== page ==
MANILA, Philippines – In order to fight urban terrorism, President Rodrigo Duterte will revive the Philippine Constabulary (PC) and put it under the command of the military.
"I will return the Philippine Constabulary under the 4 commands – army tapos Philippine Constabulary kasi kailangan ko ng tao sa urban terrorism like the SAF (Special Action Forces)," said Duterte on Tuesday, September 20, at a military camp in Mawab, Compostela Valley. (I will return the Philippine Constabulary under the 4 commands – army and the Philippine Constabulary because I need people in urban terrorism like the SAF.)
The President was apparently referring to the old set-up in the Armed Forces of the Philippines (AFP), when the PC was a major service command of the military along with the Philippine Army, Philippine Air Force, and the Philippine Navy.
The PC began as a police force of the American colonial government in 1901, and was eventually subsumed under the military.
As part of the military, the PC took care of peace and order concerns while the other services fought national rebel movements. The PC, for instance, took the lead in the implementation of martial law in 1972 through the arrest of activists, the takeover of key private establishments, traffic control, and even garbage collection.
No to 'militarized police'
The 1987 Constitution that was crafted after the EDSA People Power Revolution, however, called for the creation of a national police force that is civilian in character. The sense was that the Philippines should do away with a "militarized police."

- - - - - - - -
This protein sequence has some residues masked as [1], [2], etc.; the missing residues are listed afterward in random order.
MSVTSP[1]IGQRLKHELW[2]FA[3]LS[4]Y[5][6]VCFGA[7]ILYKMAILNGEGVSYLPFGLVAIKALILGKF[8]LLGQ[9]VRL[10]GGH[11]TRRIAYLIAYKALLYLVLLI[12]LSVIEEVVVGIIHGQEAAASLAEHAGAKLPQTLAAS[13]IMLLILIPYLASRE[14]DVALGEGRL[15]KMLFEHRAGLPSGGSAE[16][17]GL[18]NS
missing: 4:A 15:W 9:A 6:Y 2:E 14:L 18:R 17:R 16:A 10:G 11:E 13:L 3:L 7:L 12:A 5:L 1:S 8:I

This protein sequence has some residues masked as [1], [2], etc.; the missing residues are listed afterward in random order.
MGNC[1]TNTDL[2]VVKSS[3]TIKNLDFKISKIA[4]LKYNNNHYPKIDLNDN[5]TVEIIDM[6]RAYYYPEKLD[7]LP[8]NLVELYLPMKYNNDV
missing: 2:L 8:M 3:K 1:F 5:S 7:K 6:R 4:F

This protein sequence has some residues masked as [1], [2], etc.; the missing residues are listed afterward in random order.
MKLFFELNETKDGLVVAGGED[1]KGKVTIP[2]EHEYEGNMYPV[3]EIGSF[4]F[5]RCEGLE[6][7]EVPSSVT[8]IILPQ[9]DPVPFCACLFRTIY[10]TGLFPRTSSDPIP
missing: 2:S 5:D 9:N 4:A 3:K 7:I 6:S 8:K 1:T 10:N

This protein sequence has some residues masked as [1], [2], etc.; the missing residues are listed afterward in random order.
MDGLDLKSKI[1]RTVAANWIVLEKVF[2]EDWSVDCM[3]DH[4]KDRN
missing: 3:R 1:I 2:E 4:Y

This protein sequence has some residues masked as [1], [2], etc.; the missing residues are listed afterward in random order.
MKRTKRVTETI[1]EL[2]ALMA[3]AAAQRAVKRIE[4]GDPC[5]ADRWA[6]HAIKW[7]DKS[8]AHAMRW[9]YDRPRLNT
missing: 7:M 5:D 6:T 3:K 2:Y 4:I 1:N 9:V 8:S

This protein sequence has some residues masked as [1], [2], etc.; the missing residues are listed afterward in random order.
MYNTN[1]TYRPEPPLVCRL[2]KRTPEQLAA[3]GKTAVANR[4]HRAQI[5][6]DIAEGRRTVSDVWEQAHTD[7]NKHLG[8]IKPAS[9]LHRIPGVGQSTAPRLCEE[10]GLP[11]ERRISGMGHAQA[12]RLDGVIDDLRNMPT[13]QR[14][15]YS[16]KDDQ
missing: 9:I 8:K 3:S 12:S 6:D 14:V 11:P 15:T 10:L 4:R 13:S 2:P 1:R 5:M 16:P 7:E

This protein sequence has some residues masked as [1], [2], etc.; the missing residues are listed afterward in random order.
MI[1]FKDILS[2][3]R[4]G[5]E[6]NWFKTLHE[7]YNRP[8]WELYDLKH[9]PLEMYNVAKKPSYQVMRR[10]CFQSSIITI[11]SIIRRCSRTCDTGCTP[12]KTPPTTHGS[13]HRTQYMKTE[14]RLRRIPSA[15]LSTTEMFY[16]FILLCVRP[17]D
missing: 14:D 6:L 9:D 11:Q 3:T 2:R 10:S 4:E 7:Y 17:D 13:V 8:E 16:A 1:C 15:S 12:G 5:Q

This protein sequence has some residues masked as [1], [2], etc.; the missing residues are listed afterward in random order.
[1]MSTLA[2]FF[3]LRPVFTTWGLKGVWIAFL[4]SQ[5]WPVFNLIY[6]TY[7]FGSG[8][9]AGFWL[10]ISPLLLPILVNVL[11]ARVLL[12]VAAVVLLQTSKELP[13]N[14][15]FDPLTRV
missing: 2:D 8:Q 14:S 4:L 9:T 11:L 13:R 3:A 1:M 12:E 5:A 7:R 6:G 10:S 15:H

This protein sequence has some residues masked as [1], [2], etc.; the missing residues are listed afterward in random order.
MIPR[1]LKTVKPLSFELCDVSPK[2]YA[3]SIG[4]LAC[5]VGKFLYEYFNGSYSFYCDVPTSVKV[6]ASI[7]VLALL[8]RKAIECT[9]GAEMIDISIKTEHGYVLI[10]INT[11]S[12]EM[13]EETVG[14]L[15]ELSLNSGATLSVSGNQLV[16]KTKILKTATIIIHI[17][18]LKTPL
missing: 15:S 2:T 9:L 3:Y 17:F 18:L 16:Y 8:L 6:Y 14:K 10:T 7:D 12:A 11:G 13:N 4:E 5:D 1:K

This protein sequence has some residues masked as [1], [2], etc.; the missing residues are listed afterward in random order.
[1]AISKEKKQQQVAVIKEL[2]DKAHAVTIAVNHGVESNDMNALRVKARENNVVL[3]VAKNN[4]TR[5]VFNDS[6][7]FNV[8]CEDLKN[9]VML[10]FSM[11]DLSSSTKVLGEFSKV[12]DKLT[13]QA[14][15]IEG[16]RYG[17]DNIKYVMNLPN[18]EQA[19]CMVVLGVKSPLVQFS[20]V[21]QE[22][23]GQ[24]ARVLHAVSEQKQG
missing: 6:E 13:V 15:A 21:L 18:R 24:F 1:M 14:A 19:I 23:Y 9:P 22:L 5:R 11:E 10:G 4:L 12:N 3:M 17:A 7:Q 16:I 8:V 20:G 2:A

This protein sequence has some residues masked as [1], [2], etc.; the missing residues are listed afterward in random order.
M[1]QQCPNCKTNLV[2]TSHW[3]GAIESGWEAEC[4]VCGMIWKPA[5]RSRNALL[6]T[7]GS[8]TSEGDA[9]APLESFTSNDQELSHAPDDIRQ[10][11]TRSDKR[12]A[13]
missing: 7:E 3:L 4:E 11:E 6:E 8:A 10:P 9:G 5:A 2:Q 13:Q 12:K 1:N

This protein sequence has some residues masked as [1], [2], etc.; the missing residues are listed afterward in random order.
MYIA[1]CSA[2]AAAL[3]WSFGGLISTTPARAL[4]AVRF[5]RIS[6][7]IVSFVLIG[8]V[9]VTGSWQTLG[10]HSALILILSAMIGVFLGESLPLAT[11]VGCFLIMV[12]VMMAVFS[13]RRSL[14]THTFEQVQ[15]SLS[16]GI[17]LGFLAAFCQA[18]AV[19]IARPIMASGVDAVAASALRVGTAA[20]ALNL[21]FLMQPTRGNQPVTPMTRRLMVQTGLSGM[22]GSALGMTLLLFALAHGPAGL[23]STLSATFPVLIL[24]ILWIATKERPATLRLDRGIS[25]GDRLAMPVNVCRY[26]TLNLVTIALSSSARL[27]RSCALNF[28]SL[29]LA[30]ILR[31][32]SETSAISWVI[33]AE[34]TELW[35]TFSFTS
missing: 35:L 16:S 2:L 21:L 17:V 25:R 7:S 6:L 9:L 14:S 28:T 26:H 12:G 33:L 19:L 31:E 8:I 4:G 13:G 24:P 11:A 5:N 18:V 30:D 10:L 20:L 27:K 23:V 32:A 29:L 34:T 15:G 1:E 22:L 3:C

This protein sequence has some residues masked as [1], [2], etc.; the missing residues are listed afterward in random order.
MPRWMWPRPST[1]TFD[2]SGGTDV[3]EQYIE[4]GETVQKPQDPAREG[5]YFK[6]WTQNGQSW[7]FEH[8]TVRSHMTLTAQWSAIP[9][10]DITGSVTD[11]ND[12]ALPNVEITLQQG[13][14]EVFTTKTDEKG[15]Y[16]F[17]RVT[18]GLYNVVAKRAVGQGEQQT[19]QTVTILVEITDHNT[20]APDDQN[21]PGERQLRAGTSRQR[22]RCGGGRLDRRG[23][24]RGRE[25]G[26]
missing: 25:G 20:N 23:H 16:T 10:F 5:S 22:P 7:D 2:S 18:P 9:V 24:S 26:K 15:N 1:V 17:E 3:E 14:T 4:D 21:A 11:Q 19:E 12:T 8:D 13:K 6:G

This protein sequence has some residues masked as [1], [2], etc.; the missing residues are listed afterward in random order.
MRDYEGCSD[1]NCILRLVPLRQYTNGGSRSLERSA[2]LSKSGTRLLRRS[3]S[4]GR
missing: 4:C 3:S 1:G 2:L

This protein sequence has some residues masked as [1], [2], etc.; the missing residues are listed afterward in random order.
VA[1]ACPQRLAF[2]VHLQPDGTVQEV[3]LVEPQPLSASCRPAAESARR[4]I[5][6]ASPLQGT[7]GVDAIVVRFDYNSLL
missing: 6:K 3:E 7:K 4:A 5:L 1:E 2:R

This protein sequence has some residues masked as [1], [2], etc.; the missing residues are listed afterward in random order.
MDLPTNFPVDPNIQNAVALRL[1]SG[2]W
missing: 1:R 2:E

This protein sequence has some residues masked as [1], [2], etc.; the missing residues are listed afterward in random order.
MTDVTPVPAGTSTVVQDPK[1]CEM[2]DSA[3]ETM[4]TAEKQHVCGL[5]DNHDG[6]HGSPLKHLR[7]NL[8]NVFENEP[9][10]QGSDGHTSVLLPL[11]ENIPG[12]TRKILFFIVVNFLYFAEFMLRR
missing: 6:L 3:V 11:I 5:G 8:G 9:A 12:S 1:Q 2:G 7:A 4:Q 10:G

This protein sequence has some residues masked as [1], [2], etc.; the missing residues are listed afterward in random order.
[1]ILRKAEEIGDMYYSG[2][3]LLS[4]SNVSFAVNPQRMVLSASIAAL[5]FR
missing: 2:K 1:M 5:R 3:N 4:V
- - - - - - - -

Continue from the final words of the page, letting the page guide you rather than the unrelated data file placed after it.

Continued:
Congress enacted a law to implement this constitutional mandate, giving birth in 1991 to the Philippine National Police – a merger of the PC with the Integrated National Police, the police force for cities and large towns.
This came a year before the former PC chief, retired general Fidel Ramos, won the presidency.
The transition has not been easy, as the PNP had to slowly let go of its military mindset, structure and training, to become an effective civilian police force. Its key leaders, for example, are still graduates of the Philippine Military Academy (PMA), such as the incumbent PNP chief, Director General Ronald dela Rosa, a 1986 graduate of the PMA.
But on Tuesday, Duterte said he needs the PC – essentially a police force under the AFP command – to suppress urban terrorism which he says is the next big threat the country faces.
To troops he said, "Most of all you, have to reinvent yourself from a soldier sa itong (in the face of this) terrorism. It will come," he said.
He told the military to improve how they profile bombers or terrorists.
"Start to profile a bomber or a terrorist. Naka cap, naka shades, ang buhok fake toupee. Malikot ang mata ng terorista (They wear caps, shades, their hair is fake, is a toupee. The eyes of a terrorist move around.)" said the President.
To address terrorism, the Duterte administration has sent thousands of additional soldiers to Sulu, the stronghold of terrorist group Abu Sayyaf.
Duterte has warned that there will likely be more "explosions" in cities in Mindanao or other parts of the country.
Pia Ranada covers the Office of the President and Bangsamoro regional issues for Rappler. While helping out with desk duties, she also watches the environment sector and the local government of Quezon City. For tips or story suggestions, you can reach her at firstname.lastname@example.org.